Differences between age groups is one important factor to consider during the selection of an anesthetic agent. Because a greater number of elderly patients require surgery than any other group, geriatric patients need more attention in the evaluation of their anesthetic requirements. Infants, pediatrics, adults, and geriatrics have different pharmacodynamics and pharmacokinetics due to differences in body composition, cardiac output, metabolic rate, and so forth. Therefore, each age group requires individual evaluations.
More importantly, evaluating each individual’s condition according to the American Society of Anesthesiologists (ASA) physical status classification system is of vital importance. In the ASA classification, anesthesiologists assign patients to a group considering not only their physical and physiological fitness, but also factors such as age, obesity, tobacco use, and recovery from a condition like myocardial infarction.
In this regard, multi-criteria decision-making systems based on human knowledge can be applied to the selection of general anesthetics. The fuzzy Preference Ranking Organization Method for Enrichment of Evaluations (PROMETHEE) decision-making method is a concept based on the evaluation and comparison of complex and multiple criteria, with the advantage of easy implementation in comparison to other multi-criteria decision-making systems [4]. To the best of my knowledge, no applications of the fuzzy PROMETHEE methodology for the determination of anesthetic agents have been proposed in the existing literature. In this paper, I propose the use of fuzzy PROMETHEE to compare, evaluate, and rank general anesthetics based on the physical parameters and assigned importance of commonly known drugs.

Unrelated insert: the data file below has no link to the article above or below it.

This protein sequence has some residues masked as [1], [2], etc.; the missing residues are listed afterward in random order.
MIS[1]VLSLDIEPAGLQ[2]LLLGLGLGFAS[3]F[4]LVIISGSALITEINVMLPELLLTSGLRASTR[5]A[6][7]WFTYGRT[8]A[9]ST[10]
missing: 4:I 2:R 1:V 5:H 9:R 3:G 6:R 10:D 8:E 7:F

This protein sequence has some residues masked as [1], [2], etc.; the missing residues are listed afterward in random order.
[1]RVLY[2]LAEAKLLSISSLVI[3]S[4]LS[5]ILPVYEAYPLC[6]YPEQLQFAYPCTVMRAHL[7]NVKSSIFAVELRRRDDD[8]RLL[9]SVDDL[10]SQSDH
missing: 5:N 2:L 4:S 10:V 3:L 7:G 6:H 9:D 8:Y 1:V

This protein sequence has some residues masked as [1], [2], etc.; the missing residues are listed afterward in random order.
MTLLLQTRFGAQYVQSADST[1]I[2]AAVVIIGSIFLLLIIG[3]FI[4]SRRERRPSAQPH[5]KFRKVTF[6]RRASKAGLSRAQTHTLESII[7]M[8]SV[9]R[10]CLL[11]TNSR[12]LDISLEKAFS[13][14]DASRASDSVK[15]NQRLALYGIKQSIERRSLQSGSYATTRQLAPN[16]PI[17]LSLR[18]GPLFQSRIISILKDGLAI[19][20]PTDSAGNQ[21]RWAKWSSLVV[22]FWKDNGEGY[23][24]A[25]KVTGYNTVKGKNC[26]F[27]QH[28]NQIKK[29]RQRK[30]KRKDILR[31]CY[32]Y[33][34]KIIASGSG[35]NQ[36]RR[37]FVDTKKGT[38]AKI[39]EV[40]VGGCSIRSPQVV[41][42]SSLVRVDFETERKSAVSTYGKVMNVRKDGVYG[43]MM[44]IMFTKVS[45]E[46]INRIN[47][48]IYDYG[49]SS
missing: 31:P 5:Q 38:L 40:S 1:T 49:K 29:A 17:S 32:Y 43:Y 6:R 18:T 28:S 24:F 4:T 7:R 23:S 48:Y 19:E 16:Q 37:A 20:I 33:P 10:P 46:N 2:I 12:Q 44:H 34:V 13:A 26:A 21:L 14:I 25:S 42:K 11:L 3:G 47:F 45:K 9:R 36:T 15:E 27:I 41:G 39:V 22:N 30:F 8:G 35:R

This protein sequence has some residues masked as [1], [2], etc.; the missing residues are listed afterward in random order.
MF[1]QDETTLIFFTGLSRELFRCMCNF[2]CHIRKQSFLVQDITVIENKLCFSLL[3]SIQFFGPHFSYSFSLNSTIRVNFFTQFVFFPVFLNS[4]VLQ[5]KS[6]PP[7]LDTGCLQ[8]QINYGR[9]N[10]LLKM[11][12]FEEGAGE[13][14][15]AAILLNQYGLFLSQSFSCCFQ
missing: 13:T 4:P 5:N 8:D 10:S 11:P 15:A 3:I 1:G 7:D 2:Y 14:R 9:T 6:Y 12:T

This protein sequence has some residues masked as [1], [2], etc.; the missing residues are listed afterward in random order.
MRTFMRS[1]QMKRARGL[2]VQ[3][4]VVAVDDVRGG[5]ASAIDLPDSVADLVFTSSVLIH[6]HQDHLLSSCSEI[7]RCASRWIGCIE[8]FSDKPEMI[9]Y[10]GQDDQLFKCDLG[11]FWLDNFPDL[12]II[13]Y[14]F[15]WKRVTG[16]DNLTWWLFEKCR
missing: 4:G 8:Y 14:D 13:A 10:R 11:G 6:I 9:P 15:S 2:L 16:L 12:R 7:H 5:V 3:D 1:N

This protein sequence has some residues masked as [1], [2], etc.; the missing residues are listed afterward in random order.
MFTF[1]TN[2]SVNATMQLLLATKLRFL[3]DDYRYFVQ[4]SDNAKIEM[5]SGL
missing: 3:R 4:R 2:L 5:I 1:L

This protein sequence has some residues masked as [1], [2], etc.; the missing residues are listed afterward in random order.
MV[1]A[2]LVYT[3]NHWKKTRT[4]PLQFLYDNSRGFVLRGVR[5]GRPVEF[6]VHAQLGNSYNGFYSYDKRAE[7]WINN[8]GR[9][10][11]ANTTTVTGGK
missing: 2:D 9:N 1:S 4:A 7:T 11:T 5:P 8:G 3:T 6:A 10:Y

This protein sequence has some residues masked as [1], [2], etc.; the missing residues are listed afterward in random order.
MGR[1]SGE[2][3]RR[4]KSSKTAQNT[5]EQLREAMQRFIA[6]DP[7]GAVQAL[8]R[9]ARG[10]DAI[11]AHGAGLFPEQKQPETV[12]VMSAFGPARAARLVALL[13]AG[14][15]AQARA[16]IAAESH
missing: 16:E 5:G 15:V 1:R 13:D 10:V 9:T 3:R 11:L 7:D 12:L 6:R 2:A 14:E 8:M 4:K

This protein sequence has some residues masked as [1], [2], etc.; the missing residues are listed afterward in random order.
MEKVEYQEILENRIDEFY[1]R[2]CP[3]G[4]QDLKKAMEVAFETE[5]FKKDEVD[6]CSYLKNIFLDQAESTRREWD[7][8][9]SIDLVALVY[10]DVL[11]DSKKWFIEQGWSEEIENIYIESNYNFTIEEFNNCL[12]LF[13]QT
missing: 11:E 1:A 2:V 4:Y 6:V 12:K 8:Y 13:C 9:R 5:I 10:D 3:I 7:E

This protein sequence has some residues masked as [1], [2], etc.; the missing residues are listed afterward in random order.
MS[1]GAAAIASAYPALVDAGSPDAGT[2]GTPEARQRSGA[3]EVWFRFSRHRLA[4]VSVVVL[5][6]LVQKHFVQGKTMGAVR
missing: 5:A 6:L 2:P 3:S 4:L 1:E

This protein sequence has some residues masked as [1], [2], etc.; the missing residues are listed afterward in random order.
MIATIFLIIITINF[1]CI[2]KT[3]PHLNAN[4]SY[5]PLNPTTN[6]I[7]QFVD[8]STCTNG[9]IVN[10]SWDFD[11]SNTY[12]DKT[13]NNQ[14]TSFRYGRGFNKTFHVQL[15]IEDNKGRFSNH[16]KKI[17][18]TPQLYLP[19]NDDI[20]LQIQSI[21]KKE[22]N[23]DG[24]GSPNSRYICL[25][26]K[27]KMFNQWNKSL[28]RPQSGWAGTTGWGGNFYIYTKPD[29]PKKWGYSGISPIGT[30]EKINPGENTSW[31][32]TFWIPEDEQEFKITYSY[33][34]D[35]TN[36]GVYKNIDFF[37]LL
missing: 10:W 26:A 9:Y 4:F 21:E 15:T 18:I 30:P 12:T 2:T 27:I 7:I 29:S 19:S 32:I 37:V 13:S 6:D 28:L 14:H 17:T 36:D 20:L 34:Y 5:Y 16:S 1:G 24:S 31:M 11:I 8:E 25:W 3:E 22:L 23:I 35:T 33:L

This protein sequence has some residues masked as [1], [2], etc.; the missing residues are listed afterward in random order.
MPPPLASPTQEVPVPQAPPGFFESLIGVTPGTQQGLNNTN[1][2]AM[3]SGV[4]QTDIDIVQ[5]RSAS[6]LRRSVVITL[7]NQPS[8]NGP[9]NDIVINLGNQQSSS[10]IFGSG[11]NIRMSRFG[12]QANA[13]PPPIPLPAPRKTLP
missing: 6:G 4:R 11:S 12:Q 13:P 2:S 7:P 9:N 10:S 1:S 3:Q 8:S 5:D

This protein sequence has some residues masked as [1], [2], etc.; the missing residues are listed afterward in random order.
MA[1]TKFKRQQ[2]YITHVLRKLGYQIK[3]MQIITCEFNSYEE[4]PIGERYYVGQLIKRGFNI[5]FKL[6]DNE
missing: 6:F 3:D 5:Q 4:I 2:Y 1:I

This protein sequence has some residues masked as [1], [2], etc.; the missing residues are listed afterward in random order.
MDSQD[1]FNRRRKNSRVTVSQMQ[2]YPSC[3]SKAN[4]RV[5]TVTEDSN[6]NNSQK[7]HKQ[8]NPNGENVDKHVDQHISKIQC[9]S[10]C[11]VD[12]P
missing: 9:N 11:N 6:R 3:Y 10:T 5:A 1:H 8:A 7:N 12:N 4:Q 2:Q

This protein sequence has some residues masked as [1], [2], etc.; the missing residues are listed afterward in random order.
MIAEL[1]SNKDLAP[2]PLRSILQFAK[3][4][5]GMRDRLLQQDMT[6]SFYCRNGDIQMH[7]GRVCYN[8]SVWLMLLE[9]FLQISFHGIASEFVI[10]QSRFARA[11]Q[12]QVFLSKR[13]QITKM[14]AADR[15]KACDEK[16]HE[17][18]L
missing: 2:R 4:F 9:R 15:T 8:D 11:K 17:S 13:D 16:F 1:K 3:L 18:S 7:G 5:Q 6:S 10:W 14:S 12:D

II. Methods

1. General Anesthetics Parameters